At Watershed, the Climate Leads we support always come first. For Earth Day, I wanted to make something delightful to help celebrate their progress in decarbonizing their organizations.
For Earth Day last year, alongside a video celebrating Climate Leads, we helped our climate leads distribute an emissions summary report to employees at their companies. However, it wasn’t consumable e.g. on Slack as a drive-by viewer: you’d have to log in with SSO and digest a fairly detailed report.
This year, I proposed redesigning that report to be more comprehensible, but a multi-week project couldn’t fit alongside our current workstreams. My wonderful manager Jackson pushed me: could I focus on the essence, and come up with something to delight customers in the week before Earth Day?
We’d previously thrown around the idea of a “Spotify Wrapped for your climate program,” and cutting the scope down from a full climate program report to something bite-sized & shareable seemed promisingly possible. I made quick sketches on my iPad of what could look like to see if there was a one-week version that might make sense.
Not heeding Jackson’s suggestion to avoid tackling a larger project than I could finish, I wrote up a document describing the project idea and decided to run with it.
Monday (one week from launch)
Monday morning, I talked to our product team lead about the idea, and he gave the clear for a designer & engineer to join this effort for the week. Since this wasn’t the only project on my plate that week, the additional firepower from Kristin (product designer) & Sheila (product engineer) made the project feel more achievable.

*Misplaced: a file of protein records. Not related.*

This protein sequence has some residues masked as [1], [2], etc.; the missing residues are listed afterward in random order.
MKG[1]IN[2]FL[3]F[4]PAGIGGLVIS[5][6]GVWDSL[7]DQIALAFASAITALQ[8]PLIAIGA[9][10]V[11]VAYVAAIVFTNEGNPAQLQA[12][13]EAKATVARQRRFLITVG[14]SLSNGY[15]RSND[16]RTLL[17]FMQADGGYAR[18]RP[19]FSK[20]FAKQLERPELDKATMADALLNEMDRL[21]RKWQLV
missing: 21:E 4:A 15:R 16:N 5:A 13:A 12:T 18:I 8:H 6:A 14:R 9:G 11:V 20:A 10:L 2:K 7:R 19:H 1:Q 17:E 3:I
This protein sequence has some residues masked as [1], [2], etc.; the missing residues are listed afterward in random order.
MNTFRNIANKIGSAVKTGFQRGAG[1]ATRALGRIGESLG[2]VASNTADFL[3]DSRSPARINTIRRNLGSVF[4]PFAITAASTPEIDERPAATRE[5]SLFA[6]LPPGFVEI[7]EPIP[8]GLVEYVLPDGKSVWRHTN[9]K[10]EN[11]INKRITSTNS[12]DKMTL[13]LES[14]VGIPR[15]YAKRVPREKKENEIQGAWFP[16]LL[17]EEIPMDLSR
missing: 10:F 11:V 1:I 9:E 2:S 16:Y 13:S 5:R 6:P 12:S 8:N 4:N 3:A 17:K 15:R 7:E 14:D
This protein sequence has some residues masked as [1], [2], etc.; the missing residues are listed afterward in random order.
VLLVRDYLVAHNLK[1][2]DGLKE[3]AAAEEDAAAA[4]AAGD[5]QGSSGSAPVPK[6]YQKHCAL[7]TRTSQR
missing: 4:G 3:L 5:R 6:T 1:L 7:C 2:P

We kicked off with a discussion on what we were imagining & the intended audience. Many Climate Leads had significant plans in place for Earth Day, announcing progress reports & new initiatives. We decided to design for Climate Leads without major plans yet in place, and to target sharing inside the company (versus on social media), since internal announcements would be an easier ask on short notice, and reduce the need for customization companies might want for a public announcement (e.g. adding their logo). While doing more thorough user research & thinking would’ve resulted in a better product, with 4 days to build, we took an opinionated guess.
We wanted to build a tool that presented climate program milestones on beautiful cards, which a Climate Lead could export as a graphic to share on Slack or email with their company. Quickly auditing the many visualizations of emissions/action Watershed offers across the product, we narrowed it down to 4 key summaries: the amount emissions have decreased, carbon offsets purchased, carbon removal purchased, and clean power purchased.
With the vaguest structure in place, I jumped into code, starting to wrangle live data into these modules. I set an early technical constraint for myself to use existing data structures and only write new code for the UI, keeping the build simpler.
Kristin sketched early wireframes, based around the idea of “stack ranking” various accomplishments on Watershed and presenting the most compelling one.